Total all long-term funds 86.0 399.8 20,353.9

Leading Morningstar fund categories by monthly net flows ($B) as of 1/31/20

MONTH 12 Month ASSETS
Intermediate Core Bond 16.2 136.8 1,020.0
Foreign Large Blend 13.4 55.5 1,230.1
Intermediate Core-Plus Bond 10.4 73.9 728.4
Large Blend 7.0 74.0 4,143.9
Diversified Emerging Mkts 6.3 13.8 579.6

Lagging Morningstar fund categories by monthly net flows ($B) as of 1/31/20

MONTH 12 Month ASSETS
Large Growth -7.8 -79.3 1,900.2
Large Value -4.7 -23.7 1,217.9
Small Blend -3.5 -9.0 394.4
Mid-Cap Value -2.0 -16.2 254.7
Mid-Cap Growth -2.0 -10.3 371.9

Unless otherwise noted, all data is from FactSet.

The data provided is for informational purposes only and is not an endorsement of any security, mutual fund, sector, or index. This does not illustrate the performance of any John Hancock fund. The information contained here is not guaranteed as to accuracy or completeness. All economic and performance information is historical and does not guarantee future results.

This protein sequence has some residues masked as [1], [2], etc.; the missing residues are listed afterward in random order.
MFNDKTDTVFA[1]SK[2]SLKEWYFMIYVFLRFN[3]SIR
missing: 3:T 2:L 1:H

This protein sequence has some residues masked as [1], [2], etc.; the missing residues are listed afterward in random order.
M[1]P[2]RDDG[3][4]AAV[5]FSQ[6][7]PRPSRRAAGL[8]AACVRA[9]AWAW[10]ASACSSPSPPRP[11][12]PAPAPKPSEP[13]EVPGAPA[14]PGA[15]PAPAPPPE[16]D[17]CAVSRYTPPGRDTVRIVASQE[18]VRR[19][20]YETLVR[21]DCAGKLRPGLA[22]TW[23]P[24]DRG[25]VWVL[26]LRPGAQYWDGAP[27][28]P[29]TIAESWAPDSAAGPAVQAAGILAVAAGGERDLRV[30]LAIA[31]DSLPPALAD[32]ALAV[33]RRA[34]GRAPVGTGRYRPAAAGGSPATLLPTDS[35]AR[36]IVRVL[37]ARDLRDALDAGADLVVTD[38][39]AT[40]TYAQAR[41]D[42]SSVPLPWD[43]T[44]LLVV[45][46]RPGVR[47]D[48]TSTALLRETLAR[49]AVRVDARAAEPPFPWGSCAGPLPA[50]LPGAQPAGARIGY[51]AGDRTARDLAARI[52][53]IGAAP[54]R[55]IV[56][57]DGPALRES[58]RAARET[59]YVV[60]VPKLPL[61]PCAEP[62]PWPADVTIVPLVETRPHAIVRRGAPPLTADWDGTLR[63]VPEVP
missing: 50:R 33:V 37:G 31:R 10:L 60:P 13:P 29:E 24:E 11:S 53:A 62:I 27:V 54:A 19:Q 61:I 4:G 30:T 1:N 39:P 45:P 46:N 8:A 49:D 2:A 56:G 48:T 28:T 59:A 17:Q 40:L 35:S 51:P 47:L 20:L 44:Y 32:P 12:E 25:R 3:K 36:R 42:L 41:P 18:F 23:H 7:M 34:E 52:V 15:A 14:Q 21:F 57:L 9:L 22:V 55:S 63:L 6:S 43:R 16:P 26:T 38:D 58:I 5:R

The Dow Jones Industrial Average is a price-weighted index comprising 30 widely traded blue chip U.S. common stocks. The NASDAQ Composite Index is a market-value-weighted index of all common stocks listed on the NASDAQ stock exchange. The S&P 500 Index tracks the performance of 500 of the largest publicly traded companies in the United States. The MSCI Europe, Australasia, and Far East (EAFE) Index tracks the performance of publicly traded large- and mid-cap stocks of companies in those regions. The Cboe Volatility Index (VIX) shows the market’s expectation of 30-day volatility and is constructed using the implied volatilities of a wide range of S&P 500 Index options. Weekly and year-to-date figures for the VIX show percentage changes, not investment returns. It is not possible to invest directly in an index.

The Treasury yield curve is derived from available U.S. Treasury securities trading in the market and is provided directly by the U.S. Federal Reserve. The spread measures the difference in yield between two government securities. A normal (positive) yield curve occurs when longer-term rates are higher than shorter-term rates. The opposite holds true for an inverted yield curve. Year-to-date changes in U.S. Treasury bond yields are shown in basis points (BPS).  One hundred basis points equals one percent.

Oil prices are represented by West Texas Intermediate (WTI) crude oil.

The G20 countries comprise a mix of the world’s largest advanced and emerging economies, representing about two-thirds of the world’s population, 85% of global gross domestic product, and over 75% of global trade.